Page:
For 6x6, I stitch 6 images to get the final copy. 4x5 is done essentially at 1:1 using 18 images to construct the final copy. For 4x5 the final image is in the range of 1 to 1.5 GB. I have done a dozen 4x5 copies and printed a few at 16x20. I need to improve my light source for the 4x5 images to help eliminate light fall off on each individual frame. For the copies that I created and printed I was able to overcome light falloff as I built the final file. I can now tell that I can print much larger than 16x20 with no problems. Fortunately I only have a few dozen 4x5 images that I wish to copy to digital. I have done hundreds of 35mm copies and will likely wait for a higher resolution body before I continue. I am still processing the 6x6 images but again there are probably only a hundred of these that I wish to do.

    What amazed me across all film formats is how much colour I could pull out of those slides/negs and how the 5D II was able to capture them. I get deeper richer colour out of the film, using the 5d II, than I get when photographing live scenes with the camera itself! Makes absolutely no sense at all to me, but for a few minutes I actually considered going back to film photography for the purpose of "scanning" with my camera.

    The results that I have gotten are far superior to the late 90's 35mm film scanner that I used originally. Obviously the Coolscan 8000 and 9000's would be superior to the scanner that I used but I doubt they could do significantly better than my camera scanning process and of course they cannot do 4x5 or larger medium format either. My entire macro setup including enlarger, light source, lens, and lens accessories and jigs was purchased for less than $150. Making this an extremely affordable option.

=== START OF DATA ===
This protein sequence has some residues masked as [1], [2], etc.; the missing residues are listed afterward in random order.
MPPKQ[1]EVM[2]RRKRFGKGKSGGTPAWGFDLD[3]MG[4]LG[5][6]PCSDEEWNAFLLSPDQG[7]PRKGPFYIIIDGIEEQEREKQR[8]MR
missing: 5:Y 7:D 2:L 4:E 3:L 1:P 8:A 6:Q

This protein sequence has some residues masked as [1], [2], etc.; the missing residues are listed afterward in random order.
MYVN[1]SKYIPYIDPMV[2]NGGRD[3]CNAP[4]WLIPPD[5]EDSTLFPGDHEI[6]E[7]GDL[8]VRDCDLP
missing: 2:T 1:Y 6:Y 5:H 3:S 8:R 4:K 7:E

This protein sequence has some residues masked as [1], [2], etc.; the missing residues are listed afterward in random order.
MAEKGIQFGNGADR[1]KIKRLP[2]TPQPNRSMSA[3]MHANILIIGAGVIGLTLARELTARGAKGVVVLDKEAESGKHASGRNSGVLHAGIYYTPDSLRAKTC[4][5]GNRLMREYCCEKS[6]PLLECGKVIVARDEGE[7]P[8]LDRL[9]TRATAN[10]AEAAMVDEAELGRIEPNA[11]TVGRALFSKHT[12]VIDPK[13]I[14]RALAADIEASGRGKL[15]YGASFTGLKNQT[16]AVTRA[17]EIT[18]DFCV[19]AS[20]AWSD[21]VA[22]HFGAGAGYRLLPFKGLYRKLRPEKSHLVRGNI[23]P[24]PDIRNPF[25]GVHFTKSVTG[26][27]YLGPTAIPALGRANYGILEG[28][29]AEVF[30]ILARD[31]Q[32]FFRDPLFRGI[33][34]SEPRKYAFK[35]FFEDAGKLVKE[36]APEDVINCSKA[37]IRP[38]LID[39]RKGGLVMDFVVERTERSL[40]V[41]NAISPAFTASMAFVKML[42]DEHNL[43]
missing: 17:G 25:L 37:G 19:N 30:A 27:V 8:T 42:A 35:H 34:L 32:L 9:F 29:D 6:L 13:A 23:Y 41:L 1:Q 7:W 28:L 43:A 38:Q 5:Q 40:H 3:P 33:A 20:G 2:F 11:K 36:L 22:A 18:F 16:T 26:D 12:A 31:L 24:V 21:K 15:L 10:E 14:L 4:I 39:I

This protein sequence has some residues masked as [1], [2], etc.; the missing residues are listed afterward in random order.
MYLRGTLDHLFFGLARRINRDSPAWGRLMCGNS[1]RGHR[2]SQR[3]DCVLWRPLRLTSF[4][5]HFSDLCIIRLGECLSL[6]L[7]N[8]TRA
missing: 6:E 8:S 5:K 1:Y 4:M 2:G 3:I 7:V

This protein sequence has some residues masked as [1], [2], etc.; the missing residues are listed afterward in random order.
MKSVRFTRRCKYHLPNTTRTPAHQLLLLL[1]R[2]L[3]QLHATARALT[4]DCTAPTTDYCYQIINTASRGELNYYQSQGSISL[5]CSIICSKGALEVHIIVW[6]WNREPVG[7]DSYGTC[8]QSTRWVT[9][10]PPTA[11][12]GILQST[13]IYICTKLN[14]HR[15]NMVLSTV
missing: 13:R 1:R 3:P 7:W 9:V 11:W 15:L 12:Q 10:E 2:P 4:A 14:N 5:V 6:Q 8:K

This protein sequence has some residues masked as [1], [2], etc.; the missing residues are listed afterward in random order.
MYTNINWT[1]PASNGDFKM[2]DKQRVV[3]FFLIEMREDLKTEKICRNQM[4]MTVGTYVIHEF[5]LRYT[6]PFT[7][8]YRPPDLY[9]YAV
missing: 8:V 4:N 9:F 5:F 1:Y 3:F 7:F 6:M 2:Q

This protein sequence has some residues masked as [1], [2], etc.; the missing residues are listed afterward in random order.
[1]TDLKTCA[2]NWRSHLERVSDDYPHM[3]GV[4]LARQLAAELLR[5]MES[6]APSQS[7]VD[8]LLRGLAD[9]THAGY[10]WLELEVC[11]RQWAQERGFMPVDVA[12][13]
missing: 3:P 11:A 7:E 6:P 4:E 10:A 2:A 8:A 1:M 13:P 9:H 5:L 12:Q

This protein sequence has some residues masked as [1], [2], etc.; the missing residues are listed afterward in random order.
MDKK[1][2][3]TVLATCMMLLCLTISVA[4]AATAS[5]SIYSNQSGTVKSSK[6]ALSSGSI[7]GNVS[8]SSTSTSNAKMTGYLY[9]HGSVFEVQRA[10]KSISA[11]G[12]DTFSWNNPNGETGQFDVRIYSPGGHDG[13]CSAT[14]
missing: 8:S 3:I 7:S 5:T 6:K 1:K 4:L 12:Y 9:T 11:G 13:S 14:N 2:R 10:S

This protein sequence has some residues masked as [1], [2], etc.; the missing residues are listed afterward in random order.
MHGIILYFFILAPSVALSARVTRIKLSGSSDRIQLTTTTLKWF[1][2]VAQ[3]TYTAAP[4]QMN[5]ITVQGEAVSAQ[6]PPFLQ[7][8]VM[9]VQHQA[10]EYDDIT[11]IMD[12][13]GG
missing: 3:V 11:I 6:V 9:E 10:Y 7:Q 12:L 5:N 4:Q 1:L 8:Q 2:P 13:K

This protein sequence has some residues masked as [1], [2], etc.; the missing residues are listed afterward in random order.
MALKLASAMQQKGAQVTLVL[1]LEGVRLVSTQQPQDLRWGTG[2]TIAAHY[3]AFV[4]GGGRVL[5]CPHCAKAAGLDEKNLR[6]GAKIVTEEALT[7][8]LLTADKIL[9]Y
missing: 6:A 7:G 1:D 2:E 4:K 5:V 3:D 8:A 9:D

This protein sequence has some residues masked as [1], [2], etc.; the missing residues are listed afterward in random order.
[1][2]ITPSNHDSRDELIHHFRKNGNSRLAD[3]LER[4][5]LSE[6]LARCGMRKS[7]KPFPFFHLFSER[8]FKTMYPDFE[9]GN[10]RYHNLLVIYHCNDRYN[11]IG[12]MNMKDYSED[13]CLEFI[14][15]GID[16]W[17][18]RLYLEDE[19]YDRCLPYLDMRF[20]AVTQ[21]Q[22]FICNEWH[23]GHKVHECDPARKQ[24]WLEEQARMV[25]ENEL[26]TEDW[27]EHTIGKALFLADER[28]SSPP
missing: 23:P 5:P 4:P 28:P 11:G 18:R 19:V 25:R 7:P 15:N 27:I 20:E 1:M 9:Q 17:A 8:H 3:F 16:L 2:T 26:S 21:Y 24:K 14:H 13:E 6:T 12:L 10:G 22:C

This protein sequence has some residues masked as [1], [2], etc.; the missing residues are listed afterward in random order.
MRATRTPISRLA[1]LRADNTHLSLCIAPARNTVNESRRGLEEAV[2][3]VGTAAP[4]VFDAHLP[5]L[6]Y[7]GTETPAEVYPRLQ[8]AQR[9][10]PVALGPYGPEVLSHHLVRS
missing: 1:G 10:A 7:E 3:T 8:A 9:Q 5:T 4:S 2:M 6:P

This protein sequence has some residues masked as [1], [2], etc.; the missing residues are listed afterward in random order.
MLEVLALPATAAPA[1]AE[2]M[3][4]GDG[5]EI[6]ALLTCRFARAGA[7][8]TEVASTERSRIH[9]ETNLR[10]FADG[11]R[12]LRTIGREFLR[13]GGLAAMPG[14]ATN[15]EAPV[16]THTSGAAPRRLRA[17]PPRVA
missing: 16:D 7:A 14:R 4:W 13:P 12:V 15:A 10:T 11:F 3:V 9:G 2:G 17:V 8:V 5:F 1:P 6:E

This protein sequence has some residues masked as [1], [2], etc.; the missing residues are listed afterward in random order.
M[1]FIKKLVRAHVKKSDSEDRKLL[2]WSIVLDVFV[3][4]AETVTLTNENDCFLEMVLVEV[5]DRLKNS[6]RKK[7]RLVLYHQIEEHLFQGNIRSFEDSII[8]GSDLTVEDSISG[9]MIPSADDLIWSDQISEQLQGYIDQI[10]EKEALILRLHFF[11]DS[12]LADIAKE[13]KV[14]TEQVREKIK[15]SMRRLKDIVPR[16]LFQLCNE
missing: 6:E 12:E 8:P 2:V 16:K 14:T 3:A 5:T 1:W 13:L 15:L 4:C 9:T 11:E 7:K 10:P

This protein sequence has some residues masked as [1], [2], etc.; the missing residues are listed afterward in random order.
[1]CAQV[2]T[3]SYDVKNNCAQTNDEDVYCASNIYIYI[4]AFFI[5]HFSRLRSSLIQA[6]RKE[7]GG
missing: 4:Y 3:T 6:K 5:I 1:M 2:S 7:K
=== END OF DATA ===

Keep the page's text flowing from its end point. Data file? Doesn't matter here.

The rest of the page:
15. IMG_7308_sunset over lake huron.jpg Here is a crop from a copy of a 4x5 transparency.
  16. So when I'm out shooting my P&S digital 1" camera, the DOF is usually through the range I'm shooting for most scenes. What would I set to get the same DOF from a FF and APS?
  17. - Sensors quoted as 'one-inch' are nothing like 1" in actual size. (For some unknown reason, camera makers like to use the obsolete vidicon tube diameters.)

    To get a true depth-of-field comparison you need to know the size - in mm - of the sensor.

    The f-number approximately scales in proportion to the sensor size. So if, for example, f/4 gets you sufficient DoF on an APS-C sensor, you'd need f/5.6 on full-frame to get the equivalent DoF.

    Anyway, it's all explained in this Wikipedia article, along with depth-of-field.

    "4x5 is done essentially at 1:1 using 18 images to construct the final copy. For 4x5 the final image is in the range of 1 to 1.5 GB."

    -Wow! That's cumbersome John. 5x4 is one instance where I'd definitely dust off my old flatbed scanner - a Canoscan 9950F. Even at a modest 2400 ppi the flatbed makes a terrific job of sheet-film scans. And I see that Canon's latest model - the Canoscan 9000F - is at a rock-bottom price now.
    Last edited: Dec 17, 2018